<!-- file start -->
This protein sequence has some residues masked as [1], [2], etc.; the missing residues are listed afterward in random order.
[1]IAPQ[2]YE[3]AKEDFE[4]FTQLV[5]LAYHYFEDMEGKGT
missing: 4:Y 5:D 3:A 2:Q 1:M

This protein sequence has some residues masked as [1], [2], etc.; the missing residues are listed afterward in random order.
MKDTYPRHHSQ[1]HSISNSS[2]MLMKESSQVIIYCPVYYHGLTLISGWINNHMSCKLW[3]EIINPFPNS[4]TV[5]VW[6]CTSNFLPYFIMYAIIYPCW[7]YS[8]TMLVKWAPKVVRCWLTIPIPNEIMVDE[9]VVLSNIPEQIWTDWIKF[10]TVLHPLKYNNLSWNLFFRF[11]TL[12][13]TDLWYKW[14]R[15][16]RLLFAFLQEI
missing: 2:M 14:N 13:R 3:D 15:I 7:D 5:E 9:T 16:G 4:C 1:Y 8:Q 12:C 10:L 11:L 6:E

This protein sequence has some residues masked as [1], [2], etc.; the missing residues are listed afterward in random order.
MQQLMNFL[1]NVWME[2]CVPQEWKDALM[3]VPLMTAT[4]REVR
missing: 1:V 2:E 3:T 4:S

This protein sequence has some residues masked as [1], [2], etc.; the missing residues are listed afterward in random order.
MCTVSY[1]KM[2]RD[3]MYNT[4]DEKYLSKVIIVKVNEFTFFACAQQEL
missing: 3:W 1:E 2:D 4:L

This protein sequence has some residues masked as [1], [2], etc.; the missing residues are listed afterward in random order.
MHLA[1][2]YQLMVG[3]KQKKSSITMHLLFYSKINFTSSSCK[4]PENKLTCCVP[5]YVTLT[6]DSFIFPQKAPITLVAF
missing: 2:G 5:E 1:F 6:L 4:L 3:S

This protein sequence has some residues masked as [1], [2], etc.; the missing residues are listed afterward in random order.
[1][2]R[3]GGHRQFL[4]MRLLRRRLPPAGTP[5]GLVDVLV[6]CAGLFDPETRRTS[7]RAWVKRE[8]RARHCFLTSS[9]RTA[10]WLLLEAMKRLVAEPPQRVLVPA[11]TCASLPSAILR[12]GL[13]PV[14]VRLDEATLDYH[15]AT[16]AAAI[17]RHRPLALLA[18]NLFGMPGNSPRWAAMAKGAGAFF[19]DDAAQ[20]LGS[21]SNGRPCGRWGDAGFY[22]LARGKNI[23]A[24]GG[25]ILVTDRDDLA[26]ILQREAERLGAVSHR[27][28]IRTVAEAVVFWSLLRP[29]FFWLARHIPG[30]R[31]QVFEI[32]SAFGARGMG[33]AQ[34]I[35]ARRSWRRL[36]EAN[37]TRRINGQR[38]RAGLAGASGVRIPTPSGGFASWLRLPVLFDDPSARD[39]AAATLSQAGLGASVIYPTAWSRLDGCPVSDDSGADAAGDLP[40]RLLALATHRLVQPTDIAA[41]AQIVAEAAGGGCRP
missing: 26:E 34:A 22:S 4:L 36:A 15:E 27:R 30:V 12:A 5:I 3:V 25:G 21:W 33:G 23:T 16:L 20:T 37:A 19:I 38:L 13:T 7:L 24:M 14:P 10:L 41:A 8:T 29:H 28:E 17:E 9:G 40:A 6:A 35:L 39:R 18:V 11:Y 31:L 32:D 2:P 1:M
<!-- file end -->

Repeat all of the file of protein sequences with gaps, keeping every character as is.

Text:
This protein sequence has some residues masked as [1], [2], etc.; the missing residues are listed afterward in random order.
[1]IAPQ[2]YE[3]AKEDFE[4]FTQLV[5]LAYHYFEDMEGKGT
missing: 4:Y 5:D 3:A 2:Q 1:M

This protein sequence has some residues masked as [1], [2], etc.; the missing residues are listed afterward in random order.
MKDTYPRHHSQ[1]HSISNSS[2]MLMKESSQVIIYCPVYYHGLTLISGWINNHMSCKLW[3]EIINPFPNS[4]TV[5]VW[6]CTSNFLPYFIMYAIIYPCW[7]YS[8]TMLVKWAPKVVRCWLTIPIPNEIMVDE[9]VVLSNIPEQIWTDWIKF[10]TVLHPLKYNNLSWNLFFRF[11]TL[12][13]TDLWYKW[14]R[15][16]RLLFAFLQEI
missing: 2:M 14:N 13:R 3:D 15:I 7:D 5:E 9:T 16:G 4:C 1:Y 8:Q 12:C 10:L 11:L 6:E

This protein sequence has some residues masked as [1], [2], etc.; the missing residues are listed afterward in random order.
MQQLMNFL[1]NVWME[2]CVPQEWKDALM[3]VPLMTAT[4]REVR
missing: 1:V 2:E 3:T 4:S

This protein sequence has some residues masked as [1], [2], etc.; the missing residues are listed afterward in random order.
MCTVSY[1]KM[2]RD[3]MYNT[4]DEKYLSKVIIVKVNEFTFFACAQQEL
missing: 3:W 1:E 2:D 4:L

This protein sequence has some residues masked as [1], [2], etc.; the missing residues are listed afterward in random order.
MHLA[1][2]YQLMVG[3]KQKKSSITMHLLFYSKINFTSSSCK[4]PENKLTCCVP[5]YVTLT[6]DSFIFPQKAPITLVAF
missing: 2:G 5:E 1:F 6:L 4:L 3:S

This protein sequence has some residues masked as [1], [2], etc.; the missing residues are listed afterward in random order.
[1][2]R[3]GGHRQFL[4]MRLLRRRLPPAGTP[5]GLVDVLV[6]CAGLFDPETRRTS[7]RAWVKRE[8]RARHCFLTSS[9]RTA[10]WLLLEAMKRLVAEPPQRVLVPA[11]TCASLPSAILR[12]GL[13]PV[14]VRLDEATLDYH[15]AT[16]AAAI[17]RHRPLALLA[18]NLFGMPGNSPRWAAMAKGAGAFF[19]DDAAQ[20]LGS[21]SNGRPCGRWGDAGFY[22]LARGKNI[23]A[24]GG[25]ILVTDRDDLA[26]ILQREAERLGAVSHR[27][28]IRTVAEAVVFWSLLRP[29]FFWLARHIPG[30]R[31]QVFEI[32]SAFGARGMG[33]AQ[34]I[35]ARRSWRRL[36]EAN[37]TRRINGQR[38]RAGLAGASGVRIPTPSGGFASWLRLPVLFDDPSARD[39]AAATLSQAGLGASVIYPTAWSRLDGCPVSDDSGADAAGDLP[40]RLLALATHRLVQPTDIAA[41]AQIVAEAAGGGCRP
missing: 26:E 34:A 22:S 4:L 36:A 15:E 27:R 30:V 12:A 5:I 3:V 25:G 21:W 33:G 23:T 16:L 20:T 37:A 19:I 38:L 13:T 7:L 24:M 14:P 10:L 41:A 8:T 29:H 28:E 17:E 9:G 40:A 6:A 35:L 39:R 18:V 11:Y 31:L 32:D 2:P 1:M